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Ford Puts the Gas on Self-Driving Cars With Planned $1 Billion Investment

February 10, 2017, 7:47 PM UTC
Previews Ahead Of The Beijing Auto Show
Mark Fields, chief executive officer at Ford Motor Co., speaks during a Ford Media Night event ahead of the Beijing International Automotive Exhibition in Beijing, China, on Saturday, April 23, 2016. The exhibition opens on April 25. Photographer: Qilai Shen/Bloomberg via Getty Images
Photograph by Getty Images

Ford is taking another big step in its ambitious self-driving car project.

The auto giant said Friday that it is investing $1 billion over the next five years in a startup called Argo AI, an artificial intelligence company that focuses on the software that powers autonomous vehicles.

The startup will work on technology related to Ford’s self-driving car project, which includes plans to make a mass produced autonomous vehicle available for car sharing in 2021. The company is currently testing self-driving Ford Fusion Hybrids in California, Michigan, and Arizona.

The investment announced on Friday is unusual in that Argo AI, based in Pittsburgh, has also become a subsidiary of Ford (F). Ford CEO Mark Fields said it will operate independently and have it’s own board of directors.

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Argo AI’s two co-founders are COO Peter Rander, previously an engineering lead at ride-sharing startup Uber, and Bryan Salesky, who worked at Google (GOOG) as the director of hardware development for the search giant’s self-driving car project.

Salesky declined to say how many employees the startup has, but he said that it wants to hire 200 workers. Ford chief technology officer Raj Nair said that some Ford employees currently working on self-driving car software would move to Argo AI.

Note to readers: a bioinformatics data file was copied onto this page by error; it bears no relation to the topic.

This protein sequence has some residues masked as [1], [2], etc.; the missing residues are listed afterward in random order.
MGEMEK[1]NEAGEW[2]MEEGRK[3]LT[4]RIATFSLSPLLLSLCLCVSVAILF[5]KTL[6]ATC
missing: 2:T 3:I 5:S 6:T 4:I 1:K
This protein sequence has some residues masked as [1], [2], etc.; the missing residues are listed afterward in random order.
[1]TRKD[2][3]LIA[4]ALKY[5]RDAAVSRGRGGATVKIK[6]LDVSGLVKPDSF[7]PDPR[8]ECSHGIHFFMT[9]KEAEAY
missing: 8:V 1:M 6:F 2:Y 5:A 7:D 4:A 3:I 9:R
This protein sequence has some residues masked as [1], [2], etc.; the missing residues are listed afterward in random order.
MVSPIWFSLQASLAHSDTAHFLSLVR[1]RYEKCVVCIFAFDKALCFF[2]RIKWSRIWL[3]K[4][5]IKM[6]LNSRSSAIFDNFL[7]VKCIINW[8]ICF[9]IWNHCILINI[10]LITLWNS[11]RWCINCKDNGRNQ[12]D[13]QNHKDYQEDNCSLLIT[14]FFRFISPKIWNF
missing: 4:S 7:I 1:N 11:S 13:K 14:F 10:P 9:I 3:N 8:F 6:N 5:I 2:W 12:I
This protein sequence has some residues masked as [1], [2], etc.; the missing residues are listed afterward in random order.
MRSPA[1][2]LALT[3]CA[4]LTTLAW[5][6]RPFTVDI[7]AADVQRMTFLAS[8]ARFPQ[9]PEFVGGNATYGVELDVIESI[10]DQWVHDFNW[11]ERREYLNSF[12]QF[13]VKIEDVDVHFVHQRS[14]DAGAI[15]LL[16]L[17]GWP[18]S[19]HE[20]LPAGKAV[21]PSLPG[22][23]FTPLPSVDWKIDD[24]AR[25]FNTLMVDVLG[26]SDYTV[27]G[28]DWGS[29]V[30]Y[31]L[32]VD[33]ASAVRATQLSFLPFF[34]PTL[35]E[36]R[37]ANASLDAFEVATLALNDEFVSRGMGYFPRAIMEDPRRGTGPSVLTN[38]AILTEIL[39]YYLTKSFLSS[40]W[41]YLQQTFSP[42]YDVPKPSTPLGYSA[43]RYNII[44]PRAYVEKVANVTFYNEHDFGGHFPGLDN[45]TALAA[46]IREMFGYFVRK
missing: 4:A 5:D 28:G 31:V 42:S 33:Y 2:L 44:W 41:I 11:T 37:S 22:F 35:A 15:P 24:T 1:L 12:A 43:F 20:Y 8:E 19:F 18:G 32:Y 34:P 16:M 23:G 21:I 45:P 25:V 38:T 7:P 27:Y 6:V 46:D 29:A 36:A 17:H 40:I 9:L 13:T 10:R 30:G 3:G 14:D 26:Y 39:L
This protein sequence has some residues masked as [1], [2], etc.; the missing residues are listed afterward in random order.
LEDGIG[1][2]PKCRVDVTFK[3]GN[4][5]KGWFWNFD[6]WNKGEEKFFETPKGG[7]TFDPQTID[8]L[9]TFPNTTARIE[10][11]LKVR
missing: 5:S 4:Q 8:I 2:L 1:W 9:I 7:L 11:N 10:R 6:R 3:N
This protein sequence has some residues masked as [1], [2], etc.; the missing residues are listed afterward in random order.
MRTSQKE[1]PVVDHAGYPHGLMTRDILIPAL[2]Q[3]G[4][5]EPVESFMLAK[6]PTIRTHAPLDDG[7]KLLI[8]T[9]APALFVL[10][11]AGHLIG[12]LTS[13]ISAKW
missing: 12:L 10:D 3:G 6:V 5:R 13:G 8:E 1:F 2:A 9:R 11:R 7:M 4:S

Fields explained that Argo AI’s status as a quasi independent company would let it attract employees with salaries comparable to hot startups, as well as offer stock options.

“Let’s face it, there’s a war for talent these days,” said Fields. “By Argo to offer equity participation, we think it’s pretty unique.”

Argo AI plans to recruit workers in Pittsburgh, the San Francisco Bay Area, and in South East Michigan.

Fields also said that although Argo AI will develop software specifically for Ford’s cars, it would also be able to license that software to other companies.

“We think it’s a really innovative partnership that will deliver the virtual driver system for Level 4 vehicles,” said Fields. Level 4 refers to a classification by the Society of Automotive Engineers for cars that can drive autonomously in almost all conditions, except harsh weather or unusual circumstances. A Level 5 vehicle, on the other hand, would be able to drive in every circumstance.

Nair likened Argo AI’s technology to the software “brains” that will control a self-driving car, while Ford will develop the “rest of the skeleton and the total vehicle design.”

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The startup will also be allowed to form partnerships with other self-driving tech companies that are not current Ford partners. For example, Argo AI will not be forced to work with Ford partner Velodyne, which specializes in a type of laser-scanning tech called Lidar. If it wants, Argo AI could work with another Lidar specialist, said Nair.